Earlier this year, two of the world’s largest consumer goods companies — Procter & Gamble and Unilever — did something unusual. They said they would get off online platforms that had toxic content including Google, Facebook and Youtube. The statement put the spotlight firmly on an issue fermenting for long.
While social media bridges the gap between brands and consumers, it also at times leaves a trail of backlash and trolls. In some cases, brand messages could be sitting next to content that is discriminatory or pornographic or has terror links, putting companies in a spot. The alarming rate at which this is growing has led to social media now taking strict action against all this.
“It is imperative for online platforms to make their users feel safe; ensure there are enough and more reasons to make them come back. Hate speech, bullying and harassment is rampant and has to be tackled at various levels. This is not a one-time activity. Intelligence needs to evolve,” says Harsh Shah, vice president, client services, Dentsu Webchutney.
Some experts argue that the ball cannot be put in social media’s court alone. Brands have a responsibility too, they say, to have effective systems and processes in place to counter instances of hate speech against them.
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“While the intent is noble, monitoring the long tail of publishers and content providers on platforms such as Google, Facebook and YouTube is difficult,” says the head of a top digital agency.
“Google, for instance, manages display ads for these publishers and content providers through its AdSense network on a revenue-share basis and limiting content therefore is not a feasible exercise for it,” he says.
Recently, ride sharing app Ola found itself in the midst of a storm when a customer tweeted about cancelling a cab ride because of the driver’s faith. While Twitter refused to take down the post, saying it did not violate their community guidelines, Ola responded to the tweet saying it did not support discrimination, nipping the issue in the bud.
Globally too brands have reacted quickly to hateful and negative comments, ensuring a positive atmosphere exists around their brands.
MAC Cosmetics, for example, had to delete numerous racist comments some time ago after posting a picture of a black woman’s lips on its Instagram account. The derogatory remarks also saw a follow-up message from the brand saying it was for “all ages, races, sexes”.
Sportswear brand Adidas was also hit by a barrage of comments lately after an Instagram post of two pair of feet (of a female couple) wearing the same set of shoes evoked sharp reactions from people. Adidas chose to not delete the comments, instead responding to each message with a kiss emoji.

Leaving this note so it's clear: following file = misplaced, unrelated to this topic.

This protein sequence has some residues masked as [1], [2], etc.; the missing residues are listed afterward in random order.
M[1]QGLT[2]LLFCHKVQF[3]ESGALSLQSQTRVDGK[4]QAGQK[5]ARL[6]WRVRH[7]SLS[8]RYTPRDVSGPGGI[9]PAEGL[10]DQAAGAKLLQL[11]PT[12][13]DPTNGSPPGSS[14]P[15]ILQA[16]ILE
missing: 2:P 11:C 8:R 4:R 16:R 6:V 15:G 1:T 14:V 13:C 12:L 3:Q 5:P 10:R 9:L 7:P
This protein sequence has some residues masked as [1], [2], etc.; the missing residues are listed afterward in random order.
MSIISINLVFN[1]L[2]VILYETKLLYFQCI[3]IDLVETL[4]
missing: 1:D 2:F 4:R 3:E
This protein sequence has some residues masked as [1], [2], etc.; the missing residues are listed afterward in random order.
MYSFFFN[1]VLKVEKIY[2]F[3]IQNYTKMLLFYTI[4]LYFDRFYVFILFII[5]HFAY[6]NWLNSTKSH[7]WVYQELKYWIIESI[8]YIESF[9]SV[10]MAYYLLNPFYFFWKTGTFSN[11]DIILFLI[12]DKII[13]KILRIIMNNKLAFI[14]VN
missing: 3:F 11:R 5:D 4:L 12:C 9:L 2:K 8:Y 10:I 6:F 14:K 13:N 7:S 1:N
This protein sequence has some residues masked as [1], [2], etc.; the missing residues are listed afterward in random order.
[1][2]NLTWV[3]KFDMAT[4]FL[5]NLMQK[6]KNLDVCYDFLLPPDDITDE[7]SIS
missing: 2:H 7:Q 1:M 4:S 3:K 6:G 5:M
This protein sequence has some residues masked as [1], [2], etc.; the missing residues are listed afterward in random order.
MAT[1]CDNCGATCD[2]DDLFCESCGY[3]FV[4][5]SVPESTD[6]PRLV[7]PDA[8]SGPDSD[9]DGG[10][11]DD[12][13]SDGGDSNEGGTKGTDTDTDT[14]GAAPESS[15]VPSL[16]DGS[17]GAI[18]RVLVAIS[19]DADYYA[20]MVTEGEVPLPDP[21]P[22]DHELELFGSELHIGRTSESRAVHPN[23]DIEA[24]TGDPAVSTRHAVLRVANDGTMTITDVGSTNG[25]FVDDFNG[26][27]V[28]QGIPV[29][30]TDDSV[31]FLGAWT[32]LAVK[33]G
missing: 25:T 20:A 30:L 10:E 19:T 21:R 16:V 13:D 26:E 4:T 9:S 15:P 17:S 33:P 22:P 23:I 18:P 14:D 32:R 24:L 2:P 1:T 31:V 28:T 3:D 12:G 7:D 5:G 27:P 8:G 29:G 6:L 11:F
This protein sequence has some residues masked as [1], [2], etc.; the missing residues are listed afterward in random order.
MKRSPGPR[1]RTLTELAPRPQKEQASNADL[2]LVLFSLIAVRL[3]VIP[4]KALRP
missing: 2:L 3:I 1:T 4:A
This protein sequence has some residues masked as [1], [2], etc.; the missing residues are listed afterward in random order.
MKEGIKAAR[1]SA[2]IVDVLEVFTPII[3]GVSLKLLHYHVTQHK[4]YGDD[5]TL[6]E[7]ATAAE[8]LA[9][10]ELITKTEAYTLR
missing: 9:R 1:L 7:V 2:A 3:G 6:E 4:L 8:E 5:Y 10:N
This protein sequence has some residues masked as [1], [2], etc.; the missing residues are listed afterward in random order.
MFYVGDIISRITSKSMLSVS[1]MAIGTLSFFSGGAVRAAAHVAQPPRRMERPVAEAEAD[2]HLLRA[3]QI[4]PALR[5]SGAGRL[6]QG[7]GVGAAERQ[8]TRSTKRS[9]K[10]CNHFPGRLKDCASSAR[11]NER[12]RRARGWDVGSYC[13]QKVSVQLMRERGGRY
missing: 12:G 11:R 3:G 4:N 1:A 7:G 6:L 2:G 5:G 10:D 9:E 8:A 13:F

No hit and run
While hate speech and trolls don’t affect a brand directly, it is very important for its consumers, says Shah, that brands take a stand. Millennials and digital natives in particular are especially cognizant of this and expect brands to be socially-conscious and responsible. Hit and run, says Shah, cannot be permitted at all here.
Some experts point to the need for brands to be aware of conversations beyond their social media accounts.
“Brands have to set in place systems to monitor such social media buzz and chatter around them as well as their competitors. If a brand rant begins, it may choose to ignore it initially. However, at some stage, it may need to take action,” says Ambi Parameswaran, founder, brand-building.com
Brands such as State Bank of India, for instance, had to bear the full brunt of Twitter users’ tendency to opine uninhibitedly. The public sector lender was flooded with a volley of complaints regarding poor service recently soon after it went live on Twitter, forcing it go off the platform owing to its inexperience in handling the issue. The lender subsequently returned to the platform only after taking help from experts on the matter.
Fake accounts and bots are another menace that confront advertisers. Shah of Webchutney says fake accounts affect the quality of engagement between brands and consumers, prompting companies to curtail digital spends. This has far and wide implications for the financial health of online platforms, since most depend on advertising money in a big way.
“In recent years, fake accounts have been a big issue, prompting Twitter to purge millions of such accounts. Facebook too has been actively terminating bots and accounts to weed out the problem,” says Shah.
In the January-March period of calendar year 2018, for instance, Facebook disabled as many as 583 million fake accounts, most of which were disbanded within minutes of registration. While the social media giant claims its technology doesn’t work well for hate speech, it still managed to remove as much as 2.5 million such pieces in Q1 2018 — 38 per cent of which was flagged off by its own technology. Google too is investing in artificial intelligence to help it identify users promoting vitriol and hate. For brands and online platforms, it is one step at a time.